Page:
Barack Obama would like to bring Colin Powell into his new administration. But Americans consider Powell only marginally more credible than how the rest of the world views him, and the rest of the world thinks he lies like a rug. Powell either wholeheartedly backed the biggest crime thus far this century, or he secretly opposed it but worked to make it happen anyway. I'm not sure which is worse, but either disqualifies him for future office.
Can you imagine having an opportunity to address the United Nations Security Council about a matter of great global importance, with all the world's media watching, and using it to… well, to make sh*t up -- to lie with a straight face, and with a CIA director propped up behind you, I mean to spew one world-class, for-the-record-books stream of bull, to utter nary a breath without a couple of whoppers in it, and to look like you really mean it all? What gall. What an insult to the entire world that would be.
Colin Powell doesn't have to imagine such a thing. He has to live with it. He did it on February 5, 2003. It's on videotape.
I tried to ask him about it in the summer of 2004. He was speaking to the Unity Journalists of Color convention in Washington, D.C. The event had been advertised as including questions from the floor, but for some reason that plan was revised. Speakers from the floor were permitted to ask questions of four safe and vetted journalists of color before Powell showed up, and then those four individuals could choose to ask him something related -- which of course they did not, in any instance, do.
The panel that had been assembled to lob softballs at Powell served its purpose well. It was moderated by Gwen Ifill. I asked Ifill whether Powell had any explanation for the way in which he had relied on the testimony of Saddam Hussein's son-in-law. He had recited the claims about weapons of mass destruction but carefully left out the part where that same gentleman had testified that all of Iraq's WMDs had been destroyed. Ifill thanked me, and said nothing.
I wonder what Powell would say if someone were to actually ask him that question, even today, or next year, or ten years from now. Someone tells you about a bunch of old weapons and at the same time tells you they've been destroyed, and you choose to repeat the part about the weapons and censor the part about their destruction. How would you explain that?
Well, it's a sin of omission, so ultimately Powell could claim he forgot. "Oh yeah, I meant to say that, but it slipped my mind."
But how would he explain this:
During his presentation at the United Nations, Powell provided this translation of an intercepted conversation between Iraqi army officers:
"They're inspecting the ammunition you have, yes.
"For the possibility there are forbidden ammo.
"For the possibility there is by chance forbidden ammo?
"And we sent you a message yesterday to clean out all of the areas, the scrap areas, the abandoned areas. Make sure there is nothing there."
The incriminating phrases "clean all of the areas" and "Make sure there is nothing there" do not appear in the official State Department translation of the exchange. Powell was writing fictional dialogue. He put those extra lines in there and pretended somebody had said them.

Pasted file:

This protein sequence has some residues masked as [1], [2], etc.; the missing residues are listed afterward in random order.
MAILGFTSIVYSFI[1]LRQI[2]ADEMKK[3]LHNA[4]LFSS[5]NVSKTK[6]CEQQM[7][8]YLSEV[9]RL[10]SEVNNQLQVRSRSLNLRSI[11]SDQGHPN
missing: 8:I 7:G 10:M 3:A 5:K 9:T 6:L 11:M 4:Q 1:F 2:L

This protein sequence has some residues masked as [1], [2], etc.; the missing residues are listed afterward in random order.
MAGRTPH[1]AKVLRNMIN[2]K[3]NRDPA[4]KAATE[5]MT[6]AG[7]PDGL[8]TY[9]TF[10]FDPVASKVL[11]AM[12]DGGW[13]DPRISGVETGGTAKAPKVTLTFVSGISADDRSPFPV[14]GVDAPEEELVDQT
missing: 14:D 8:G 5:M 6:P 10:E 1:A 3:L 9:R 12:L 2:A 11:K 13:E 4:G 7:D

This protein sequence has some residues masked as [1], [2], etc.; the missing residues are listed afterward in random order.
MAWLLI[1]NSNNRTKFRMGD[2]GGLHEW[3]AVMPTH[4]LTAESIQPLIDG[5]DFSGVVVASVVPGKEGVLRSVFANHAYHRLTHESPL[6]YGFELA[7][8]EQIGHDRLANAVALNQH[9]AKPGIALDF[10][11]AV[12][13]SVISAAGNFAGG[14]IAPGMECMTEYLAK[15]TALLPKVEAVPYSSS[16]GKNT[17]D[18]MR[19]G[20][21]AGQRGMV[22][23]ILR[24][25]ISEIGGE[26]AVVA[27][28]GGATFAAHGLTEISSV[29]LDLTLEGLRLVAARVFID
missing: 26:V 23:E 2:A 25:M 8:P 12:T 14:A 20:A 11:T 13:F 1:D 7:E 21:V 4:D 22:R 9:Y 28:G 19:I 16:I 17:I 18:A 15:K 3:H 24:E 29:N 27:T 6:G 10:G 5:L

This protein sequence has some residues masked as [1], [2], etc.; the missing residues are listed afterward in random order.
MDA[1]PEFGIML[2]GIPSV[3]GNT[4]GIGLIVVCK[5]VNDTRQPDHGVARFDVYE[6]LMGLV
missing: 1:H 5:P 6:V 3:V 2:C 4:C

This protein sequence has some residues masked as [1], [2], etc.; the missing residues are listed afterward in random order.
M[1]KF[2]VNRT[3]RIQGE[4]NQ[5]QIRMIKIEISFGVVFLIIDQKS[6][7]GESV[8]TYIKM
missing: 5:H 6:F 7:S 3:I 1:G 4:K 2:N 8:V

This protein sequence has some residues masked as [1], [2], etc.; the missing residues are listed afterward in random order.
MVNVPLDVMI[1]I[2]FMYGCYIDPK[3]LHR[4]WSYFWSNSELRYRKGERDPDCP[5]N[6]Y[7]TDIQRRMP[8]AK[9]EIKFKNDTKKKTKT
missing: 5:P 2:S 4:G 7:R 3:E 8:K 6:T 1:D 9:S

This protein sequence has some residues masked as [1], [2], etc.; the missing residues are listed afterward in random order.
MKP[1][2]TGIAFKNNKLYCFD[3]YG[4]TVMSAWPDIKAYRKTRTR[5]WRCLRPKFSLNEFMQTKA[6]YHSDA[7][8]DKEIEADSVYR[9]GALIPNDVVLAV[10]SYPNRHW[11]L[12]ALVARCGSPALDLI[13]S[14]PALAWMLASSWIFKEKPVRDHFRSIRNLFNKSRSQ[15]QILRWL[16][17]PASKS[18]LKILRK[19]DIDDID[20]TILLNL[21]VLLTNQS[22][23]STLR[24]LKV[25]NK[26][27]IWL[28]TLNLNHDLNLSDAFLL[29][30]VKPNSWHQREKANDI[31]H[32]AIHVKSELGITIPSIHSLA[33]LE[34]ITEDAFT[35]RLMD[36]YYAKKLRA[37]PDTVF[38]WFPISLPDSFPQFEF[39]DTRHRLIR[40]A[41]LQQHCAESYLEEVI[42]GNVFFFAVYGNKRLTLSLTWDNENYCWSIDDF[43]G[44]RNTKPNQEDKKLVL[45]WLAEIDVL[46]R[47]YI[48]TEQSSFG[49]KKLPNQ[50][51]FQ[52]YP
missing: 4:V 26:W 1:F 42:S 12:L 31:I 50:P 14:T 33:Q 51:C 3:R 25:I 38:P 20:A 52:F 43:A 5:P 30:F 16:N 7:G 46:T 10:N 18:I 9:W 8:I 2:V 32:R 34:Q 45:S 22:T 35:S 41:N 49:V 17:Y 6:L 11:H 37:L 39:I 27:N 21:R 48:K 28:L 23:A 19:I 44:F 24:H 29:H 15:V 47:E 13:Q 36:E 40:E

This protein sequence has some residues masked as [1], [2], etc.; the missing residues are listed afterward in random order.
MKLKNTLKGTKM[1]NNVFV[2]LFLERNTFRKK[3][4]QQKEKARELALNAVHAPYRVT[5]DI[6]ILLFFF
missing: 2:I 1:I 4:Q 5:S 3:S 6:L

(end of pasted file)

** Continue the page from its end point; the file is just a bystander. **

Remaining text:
For most of his presentation, Powell wasn't inventing dialogue, but he was presenting as facts numerous claims that his own staff had warned him were weak and indefensible.
Powell told the UN and the world: "We know that Saddam’s son, Qusay, ordered the removal of all prohibited weapons from Saddam's numerous palace complexes." The January 31, 2003, evaluation of Powell's draft remarks prepared for him by the State Department's Bureau of Intelligence and Research ("INR") flagged this claim as "WEAK".
Regarding alleged Iraqi concealment of key files, Powell said: "key files from military and scientific establishments have been placed in cars that are being driven around the countryside by Iraqi intelligence agents to avoid detection." The January 31, 2003 INR evaluation flagged this claim as "WEAK" and added "Plausibility open to question." A Feb. 3, 2003, INR evaluation of a subsequent draft of Powell's remarks noted: "Page 4, last bullet, re key files being driven around in cars to avoid inspectors. This claim is highly questionable and promises to be targeted by critics and possibly UN inspection officials as well." That didn't stop Powell from stating it as fact and apparently hoping that, even if UN inspectors thought he was a brazen liar, US media outlets wouldn't tell anyone.
On the issue of biological weapons and dispersal equipment, Powell said: "we know from sources that a missile brigade outside Baghdad was disbursing rocket launchers and warheads containing biological warfare agents to various locations, distributing them to various locations in western Iraq." The January 31, 2003, INR evaluation flagged this claim as: "WEAK. Missiles with biological warheads reportedly dispersed. This would be somewhat true in terms of short-range missiles with conventional warheads, but is questionable in terms of longer-range missiles or biological warheads."
This claim was again flagged in the February 3, 2003, evaluation of a subsequent draft of Powell's presentation: "Page 5. first para, claim re missile brigade dispersing rocket launchers and BW warheads. This claim too is highly questionable and might be subjected to criticism by UN inspection officials." That didn't stop Colin. In fact, he brought out visual aids to help with his lying. Powell showed a slide of a satellite photograph of an Iraqi munitions bunker, and lied: